To that point that when we tried to take the airport shuttle to the airport (which we had confirmed the day before) the driver refused to take us, saying there were no reservations. Only by complaining to the front desk (who also had no record of our reservation from the day before) did they begrudgingly agree to take us. Oh, and on the way, we stopped at the other AC hotel and picked up several people. Were they just planning to not go at all? It made no sense.

We got to the airport, and check-in was an equally unpleasant experience. The checkin agent from Binter Canarias made a dramatic point of telling us it was a very small plane, and no, you can’t carry your bags on with you. Lots of sighing and unhappiness, but no requests for money, and our larger bags were checked. We were off to security which was quick and efficient, and then I was on a mission: find the Starbucks allegedly located somewhere in this airport.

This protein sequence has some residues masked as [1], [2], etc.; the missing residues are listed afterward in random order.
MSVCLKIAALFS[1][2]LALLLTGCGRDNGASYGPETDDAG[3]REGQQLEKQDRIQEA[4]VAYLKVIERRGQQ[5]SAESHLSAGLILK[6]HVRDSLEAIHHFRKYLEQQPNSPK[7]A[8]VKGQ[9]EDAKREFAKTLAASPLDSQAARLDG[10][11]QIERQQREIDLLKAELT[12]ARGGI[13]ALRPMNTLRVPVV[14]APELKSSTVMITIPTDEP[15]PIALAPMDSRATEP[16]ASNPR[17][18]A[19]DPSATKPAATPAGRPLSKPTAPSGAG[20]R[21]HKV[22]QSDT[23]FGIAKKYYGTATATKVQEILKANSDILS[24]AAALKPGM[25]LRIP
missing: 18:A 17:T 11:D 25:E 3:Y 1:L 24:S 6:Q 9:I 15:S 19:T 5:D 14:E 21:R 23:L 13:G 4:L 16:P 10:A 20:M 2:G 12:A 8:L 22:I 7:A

It wasn’t too hard to find at the far end of the terminal from where our gate was, although they clearly had spelling issues. Also, not too sure why there’s Hebrew writing on my Evian bottle off the western coast of Africa, but it is what it is. I had caffeine, and I was a happy camper.

By the time we made our way to the gate it was almost time to board, which was via a bus, but all in all pretty quick and efficient. No complaints at all.

Binter Canarias flight 912
Las Palmas, Islas Canarias, Spain (LPA) to Funchal, Madeira, Portugal (FNC)
Depart 10:50, Arrive 12:20, Flight Time: 1:30
ATR 72-500, Registration EC-JQL, Manufactured 2006, Seat 11C
Miles Flown Year-to-Date: 62,798
Lifetime Miles Flown: 2,439,775